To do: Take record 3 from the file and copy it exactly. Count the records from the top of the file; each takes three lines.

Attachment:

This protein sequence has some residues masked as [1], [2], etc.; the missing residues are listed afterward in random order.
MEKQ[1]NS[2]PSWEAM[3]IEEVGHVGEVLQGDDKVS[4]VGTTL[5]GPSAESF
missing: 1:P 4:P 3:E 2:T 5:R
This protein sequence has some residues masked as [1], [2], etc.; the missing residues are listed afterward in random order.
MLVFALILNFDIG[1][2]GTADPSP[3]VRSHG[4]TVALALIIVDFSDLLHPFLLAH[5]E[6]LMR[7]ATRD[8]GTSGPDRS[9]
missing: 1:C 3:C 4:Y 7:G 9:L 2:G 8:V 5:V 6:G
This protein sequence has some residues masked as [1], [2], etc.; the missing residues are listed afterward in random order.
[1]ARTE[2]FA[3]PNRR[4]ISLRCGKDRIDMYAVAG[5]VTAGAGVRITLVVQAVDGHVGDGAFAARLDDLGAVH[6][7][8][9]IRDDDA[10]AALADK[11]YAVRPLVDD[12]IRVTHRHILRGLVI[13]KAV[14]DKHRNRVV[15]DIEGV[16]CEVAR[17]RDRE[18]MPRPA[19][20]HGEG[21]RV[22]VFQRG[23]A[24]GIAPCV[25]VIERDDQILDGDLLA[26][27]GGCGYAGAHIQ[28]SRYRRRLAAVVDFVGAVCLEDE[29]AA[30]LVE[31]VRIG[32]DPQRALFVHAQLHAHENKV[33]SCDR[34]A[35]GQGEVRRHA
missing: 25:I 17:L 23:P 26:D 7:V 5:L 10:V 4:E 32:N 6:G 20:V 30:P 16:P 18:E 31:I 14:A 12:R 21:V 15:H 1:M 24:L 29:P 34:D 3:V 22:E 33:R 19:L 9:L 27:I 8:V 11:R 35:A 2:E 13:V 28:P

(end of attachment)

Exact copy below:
This protein sequence has some residues masked as [1], [2], etc.; the missing residues are listed afterward in random order.
[1]ARTE[2]FA[3]PNRR[4]ISLRCGKDRIDMYAVAG[5]VTAGAGVRITLVVQAVDGHVGDGAFAARLDDLGAVH[6][7][8][9]IRDDDA[10]AALADK[11]YAVRPLVDD[12]IRVTHRHILRGLVI[13]KAV[14]DKHRNRVV[15]DIEGV[16]CEVAR[17]RDRE[18]MPRPA[19][20]HGEG[21]RV[22]VFQRG[23]A[24]GIAPCV[25]VIERDDQILDGDLLA[26][27]GGCGYAGAHIQ[28]SRYRRRLAAVVDFVGAVCLEDE[29]AA[30]LVE[31]VRIG[32]DPQRALFVHAQLHAHENKV[33]SCDR[34]A[35]GQGEVRRHA
missing: 25:I 17:L 23:P 26:D 7:V 5:L 10:V 4:E 32:N 6:G 20:V 30:P 16:P 18:E 31:I 14:A 12:R 21:V 15:H 1:M 24:L 29:P 34:D 3:V 22:E 33:R 19:L 9:L 27:I 8:V 11:R 35:A 2:E 13:V 28:P